(This article belongs to the Special Issue Crystallography of Structural Phase Transformations)
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Article
Ordering Phase Transition with Symmetry-Breaking from Disorder over Non-Equivalent Sites: Calorimetric and Crystallographic Study of Crystalline d-Sorbose
Crystals 2020, 10(5), 361; https://0-doi-org.brum.beds.ac.uk/10.3390/cryst10050361 - 01 May 2020
Cited by 1 | Viewed by 920
Abstract
Phase transitions in the crystalline state of chiral sorbose were examined using precise heat capacity calorimetry and X-ray crystallography. The calorimetry established heat capacity below room temperature. Besides the known transition (main transition) at 199.5 K, the calorimetry detected plural thermal anomalies assignable [...] Read more.
Phase transitions in the crystalline state of chiral sorbose were examined using precise heat capacity calorimetry and X-ray crystallography. The calorimetry established heat capacity below room temperature. Besides the known transition (main transition) at 199.5 K, the calorimetry detected plural thermal anomalies assignable to new phase transitions (around 210 K) and a glass transition (at ca. 120 K). The X-ray diffraction at low temperatures established the crystal structure of the lowest temperature phase. The identification of the broken symmetry upon the main transition solves an apparent contradiction that the structural disorder reported previously does not contribute seemingly to the symmetrization. Full article
(This article belongs to the Special Issue Crystallography of Structural Phase Transformations)
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Article
Structural Dynamics of An ELM-11 Framework Transformation Accompanied with Double-Step CO2 Gate sorption: An NMR Spin Relaxation Study
Crystals 2020, 10(4), 328; https://0-doi-org.brum.beds.ac.uk/10.3390/cryst10040328 - 22 Apr 2020
Viewed by 1188
Abstract
[Cu(4,4'-bipyridine)2(BF4)2] (ELM-11), an elastic layer-structured MOF (metal-organic framework), is expected to be a sophisticated CO2 reservoir candidate because of its high capacity and recovery efficiency for CO2 sorption. While ELM-11 shows a unique double-step gate [...] Read more.
[Cu(4,4'-bipyridine)2(BF4)2] (ELM-11), an elastic layer-structured MOF (metal-organic framework), is expected to be a sophisticated CO2 reservoir candidate because of its high capacity and recovery efficiency for CO2 sorption. While ELM-11 shows a unique double-step gate sorption for CO2 gas, the dynamics of the structural transition have not yet been clarified. In this study, the dynamics of the 4,4'-bipyridine linkers and the BF4- anions were studied by determining 1H spin-lattice relaxation times (T1). The ELM-11 structural transition accompanying CO2 sorption was also examined through the CO2 uptake dependence of the 1H spin–spin relaxation time (T2), in addition to T1. In its closed form, the temperature dependence of the 1H T1 of ELM-11 was analyzed by considering the contributions of both paramagnetic and dipolar relaxations, which revealed the isotropic reorientation of BF4- and the torsional flipping of the 4,4'-bipyridine moieties. The resultant activation energy of 32 kJ mol-1 for the isotropic BF4 reorientation is suggestive of strong (B-F...Cu2+) interactions between Cu(II) and the F atoms in BF4. Furthermore, the CO2 uptake dependence of T1 was found to be dominated by competition between the increase in the longitudinal relaxation time of the electron spins and the decrease in the spin density in the unit cell. Full article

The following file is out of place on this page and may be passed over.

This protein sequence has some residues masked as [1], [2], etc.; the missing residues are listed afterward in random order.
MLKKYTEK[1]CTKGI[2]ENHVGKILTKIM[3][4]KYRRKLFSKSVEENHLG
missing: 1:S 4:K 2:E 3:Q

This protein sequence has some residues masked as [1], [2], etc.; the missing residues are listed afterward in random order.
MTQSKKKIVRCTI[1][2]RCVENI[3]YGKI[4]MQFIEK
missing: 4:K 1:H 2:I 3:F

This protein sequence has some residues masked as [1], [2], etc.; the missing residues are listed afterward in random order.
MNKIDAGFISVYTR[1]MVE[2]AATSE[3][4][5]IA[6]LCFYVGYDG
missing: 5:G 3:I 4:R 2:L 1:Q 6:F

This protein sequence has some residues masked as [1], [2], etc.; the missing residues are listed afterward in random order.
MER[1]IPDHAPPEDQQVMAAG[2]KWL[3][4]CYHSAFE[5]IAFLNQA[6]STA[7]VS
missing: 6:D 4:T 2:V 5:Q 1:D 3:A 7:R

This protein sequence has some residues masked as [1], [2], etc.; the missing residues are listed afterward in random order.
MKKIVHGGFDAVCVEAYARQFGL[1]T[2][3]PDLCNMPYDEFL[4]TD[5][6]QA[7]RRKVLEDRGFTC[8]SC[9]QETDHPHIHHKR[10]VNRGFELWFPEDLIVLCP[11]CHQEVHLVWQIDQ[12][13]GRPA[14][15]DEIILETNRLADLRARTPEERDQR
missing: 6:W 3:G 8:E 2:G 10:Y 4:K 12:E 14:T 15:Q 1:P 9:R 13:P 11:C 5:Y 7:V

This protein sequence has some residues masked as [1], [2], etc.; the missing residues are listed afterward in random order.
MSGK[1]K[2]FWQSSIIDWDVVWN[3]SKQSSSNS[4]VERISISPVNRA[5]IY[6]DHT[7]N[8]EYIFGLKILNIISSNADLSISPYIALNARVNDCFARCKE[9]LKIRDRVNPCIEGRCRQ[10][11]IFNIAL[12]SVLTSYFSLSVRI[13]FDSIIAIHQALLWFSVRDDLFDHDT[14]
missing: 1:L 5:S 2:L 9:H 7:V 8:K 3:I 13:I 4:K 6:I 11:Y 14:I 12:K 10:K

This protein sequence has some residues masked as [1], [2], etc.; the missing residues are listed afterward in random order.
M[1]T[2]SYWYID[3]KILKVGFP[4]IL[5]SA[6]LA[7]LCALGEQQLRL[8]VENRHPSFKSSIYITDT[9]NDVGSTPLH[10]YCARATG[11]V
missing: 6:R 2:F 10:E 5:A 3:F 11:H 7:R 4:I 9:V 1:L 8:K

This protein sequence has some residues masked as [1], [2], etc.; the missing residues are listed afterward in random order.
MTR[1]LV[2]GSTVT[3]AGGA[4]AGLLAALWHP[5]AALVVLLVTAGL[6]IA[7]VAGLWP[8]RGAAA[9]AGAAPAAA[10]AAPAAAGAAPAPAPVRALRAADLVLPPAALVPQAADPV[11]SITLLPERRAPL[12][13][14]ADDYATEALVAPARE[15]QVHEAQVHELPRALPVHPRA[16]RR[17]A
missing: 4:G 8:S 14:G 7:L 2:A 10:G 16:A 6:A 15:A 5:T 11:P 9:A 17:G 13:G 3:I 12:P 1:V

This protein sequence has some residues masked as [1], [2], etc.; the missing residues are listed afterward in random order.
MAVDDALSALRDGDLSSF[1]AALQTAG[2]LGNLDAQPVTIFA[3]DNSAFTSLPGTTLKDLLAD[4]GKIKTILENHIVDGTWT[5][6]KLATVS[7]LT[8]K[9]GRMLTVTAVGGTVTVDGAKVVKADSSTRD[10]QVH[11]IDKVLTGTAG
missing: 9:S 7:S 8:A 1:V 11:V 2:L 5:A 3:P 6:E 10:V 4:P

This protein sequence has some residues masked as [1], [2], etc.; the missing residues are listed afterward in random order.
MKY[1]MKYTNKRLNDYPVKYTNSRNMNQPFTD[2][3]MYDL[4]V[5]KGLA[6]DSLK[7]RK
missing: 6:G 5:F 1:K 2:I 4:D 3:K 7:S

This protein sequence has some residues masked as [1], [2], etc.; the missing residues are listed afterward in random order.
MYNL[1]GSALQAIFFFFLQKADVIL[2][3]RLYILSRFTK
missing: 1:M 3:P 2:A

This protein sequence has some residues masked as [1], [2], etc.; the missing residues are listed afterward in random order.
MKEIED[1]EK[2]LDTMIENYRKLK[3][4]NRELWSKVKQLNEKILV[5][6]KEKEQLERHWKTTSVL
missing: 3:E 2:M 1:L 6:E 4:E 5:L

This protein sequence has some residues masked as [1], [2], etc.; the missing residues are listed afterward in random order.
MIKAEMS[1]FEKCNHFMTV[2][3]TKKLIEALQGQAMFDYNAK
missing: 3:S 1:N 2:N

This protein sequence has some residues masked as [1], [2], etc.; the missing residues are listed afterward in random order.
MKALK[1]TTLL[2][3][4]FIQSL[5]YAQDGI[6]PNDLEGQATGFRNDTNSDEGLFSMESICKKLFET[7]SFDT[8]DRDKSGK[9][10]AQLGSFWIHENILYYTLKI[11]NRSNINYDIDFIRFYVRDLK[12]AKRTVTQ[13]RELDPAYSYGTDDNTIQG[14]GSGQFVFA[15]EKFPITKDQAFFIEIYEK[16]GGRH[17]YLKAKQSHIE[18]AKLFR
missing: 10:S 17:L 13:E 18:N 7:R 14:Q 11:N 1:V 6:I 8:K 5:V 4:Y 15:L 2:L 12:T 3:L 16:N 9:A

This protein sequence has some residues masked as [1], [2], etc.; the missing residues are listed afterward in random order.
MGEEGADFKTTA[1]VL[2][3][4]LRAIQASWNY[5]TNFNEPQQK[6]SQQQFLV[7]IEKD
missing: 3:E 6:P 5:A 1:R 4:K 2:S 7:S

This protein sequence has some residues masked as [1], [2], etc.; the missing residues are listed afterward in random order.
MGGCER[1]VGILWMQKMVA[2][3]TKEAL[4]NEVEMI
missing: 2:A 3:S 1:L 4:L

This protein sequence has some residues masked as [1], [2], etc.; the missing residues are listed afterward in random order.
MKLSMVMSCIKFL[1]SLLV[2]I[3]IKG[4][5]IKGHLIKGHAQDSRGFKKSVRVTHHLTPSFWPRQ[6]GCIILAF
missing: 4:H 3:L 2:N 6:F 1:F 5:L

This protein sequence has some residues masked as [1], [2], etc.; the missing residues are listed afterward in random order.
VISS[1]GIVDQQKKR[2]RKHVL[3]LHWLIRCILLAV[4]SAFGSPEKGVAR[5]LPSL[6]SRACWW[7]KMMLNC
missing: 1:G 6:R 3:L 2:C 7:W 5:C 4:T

(This article belongs to the Special Issue Crystallography of Structural Phase Transformations)
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Article
Near Atomic Row Matching in the Interface Analyzed in Both Direct and Reciprocal Space
Crystals 2020, 10(3), 192; https://0-doi-org.brum.beds.ac.uk/10.3390/cryst10030192 - 11 Mar 2020
Cited by 2 | Viewed by 755
Abstract
Reproducible crystallographic features between new phase and matrix are often observed during phase transformation, including orientation relationship, interfacial orientation, morphology, and so on. The geometrical matching in the interface is the key to understanding the preferred transformation crystallography. Recently, a new geometrical method [...] Read more.
Reproducible crystallographic features between new phase and matrix are often observed during phase transformation, including orientation relationship, interfacial orientation, morphology, and so on. The geometrical matching in the interface is the key to understanding the preferred transformation crystallography. Recently, a new geometrical method emphasizing the atomic row matching in the interface, the so-called near row matching method, has been proposed to predict the preferred orientations between two arbitrary crystals. In this work, this method originally expressed in direct space was further extended to the reciprocal space. These two methods were implemented in our free software PTClab (version 1.19). It is found that these two expressions are nearly equivalent. As the near row matching in reciprocal space could be directly measured by the diffraction patterns with transmission electron microscopy (TEM), the condition of atomic row matching would be easily identified in reciprocal space during TEM work, and could be applied to rationalize the experimental observations. Several examples in bothsmall and large misfit alloy systems are shown to apply the near tow matching method in both direct and reciprocal space. Furthermore, the row matching method is compared with other models, and there are some crucial aspects that need extra attention when being applied to prediction. Full article